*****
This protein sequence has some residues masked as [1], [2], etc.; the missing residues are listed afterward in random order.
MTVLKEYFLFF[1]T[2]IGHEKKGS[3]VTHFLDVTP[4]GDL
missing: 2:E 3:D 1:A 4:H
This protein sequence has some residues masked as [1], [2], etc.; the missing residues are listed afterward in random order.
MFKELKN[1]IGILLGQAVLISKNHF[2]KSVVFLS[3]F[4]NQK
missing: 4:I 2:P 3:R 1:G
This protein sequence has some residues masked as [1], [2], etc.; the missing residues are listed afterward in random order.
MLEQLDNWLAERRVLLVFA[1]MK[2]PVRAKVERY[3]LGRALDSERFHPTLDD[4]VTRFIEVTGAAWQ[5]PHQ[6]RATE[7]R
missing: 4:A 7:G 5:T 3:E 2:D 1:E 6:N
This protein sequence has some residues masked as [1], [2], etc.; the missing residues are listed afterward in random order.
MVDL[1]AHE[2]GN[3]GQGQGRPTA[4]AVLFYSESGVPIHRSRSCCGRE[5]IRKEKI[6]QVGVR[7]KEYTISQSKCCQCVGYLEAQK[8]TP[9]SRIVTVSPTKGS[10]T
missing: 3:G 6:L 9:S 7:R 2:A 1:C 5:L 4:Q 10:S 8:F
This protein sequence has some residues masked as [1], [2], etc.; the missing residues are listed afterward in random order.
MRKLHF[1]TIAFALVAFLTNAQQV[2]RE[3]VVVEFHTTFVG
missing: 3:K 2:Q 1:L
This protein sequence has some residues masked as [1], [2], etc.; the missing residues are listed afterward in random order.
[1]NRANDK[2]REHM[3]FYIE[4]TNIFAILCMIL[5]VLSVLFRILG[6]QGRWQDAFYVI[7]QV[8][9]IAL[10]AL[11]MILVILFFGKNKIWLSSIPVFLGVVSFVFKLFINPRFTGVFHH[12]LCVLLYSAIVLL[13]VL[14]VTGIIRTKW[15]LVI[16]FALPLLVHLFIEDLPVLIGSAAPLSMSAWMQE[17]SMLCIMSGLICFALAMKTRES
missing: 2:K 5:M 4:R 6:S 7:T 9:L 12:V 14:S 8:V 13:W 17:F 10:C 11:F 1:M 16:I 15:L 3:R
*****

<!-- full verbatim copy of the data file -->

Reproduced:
This protein sequence has some residues masked as [1], [2], etc.; the missing residues are listed afterward in random order.
MTVLKEYFLFF[1]T[2]IGHEKKGS[3]VTHFLDVTP[4]GDL
missing: 2:E 3:D 1:A 4:H
This protein sequence has some residues masked as [1], [2], etc.; the missing residues are listed afterward in random order.
MFKELKN[1]IGILLGQAVLISKNHF[2]KSVVFLS[3]F[4]NQK
missing: 4:I 2:P 3:R 1:G
This protein sequence has some residues masked as [1], [2], etc.; the missing residues are listed afterward in random order.
MLEQLDNWLAERRVLLVFA[1]MK[2]PVRAKVERY[3]LGRALDSERFHPTLDD[4]VTRFIEVTGAAWQ[5]PHQ[6]RATE[7]R
missing: 4:A 7:G 5:T 3:E 2:D 1:E 6:N
This protein sequence has some residues masked as [1], [2], etc.; the missing residues are listed afterward in random order.
MVDL[1]AHE[2]GN[3]GQGQGRPTA[4]AVLFYSESGVPIHRSRSCCGRE[5]IRKEKI[6]QVGVR[7]KEYTISQSKCCQCVGYLEAQK[8]TP[9]SRIVTVSPTKGS[10]T
missing: 3:G 6:L 9:S 7:R 2:A 1:C 5:L 4:Q 10:S 8:F
This protein sequence has some residues masked as [1], [2], etc.; the missing residues are listed afterward in random order.
MRKLHF[1]TIAFALVAFLTNAQQV[2]RE[3]VVVEFHTTFVG
missing: 3:K 2:Q 1:L
This protein sequence has some residues masked as [1], [2], etc.; the missing residues are listed afterward in random order.
[1]NRANDK[2]REHM[3]FYIE[4]TNIFAILCMIL[5]VLSVLFRILG[6]QGRWQDAFYVI[7]QV[8][9]IAL[10]AL[11]MILVILFFGKNKIWLSSIPVFLGVVSFVFKLFINPRFTGVFHH[12]LCVLLYSAIVLL[13]VL[14]VTGIIRTKW[15]LVI[16]FALPLLVHLFIEDLPVLIGSAAPLSMSAWMQE[17]SMLCIMSGLICFALAMKTRES
missing: 2:K 5:M 4:R 6:S 7:T 9:L 12:V 14:S 8:V 13:W 17:F 10:C 11:F 1:M 16:I 15:L 3:R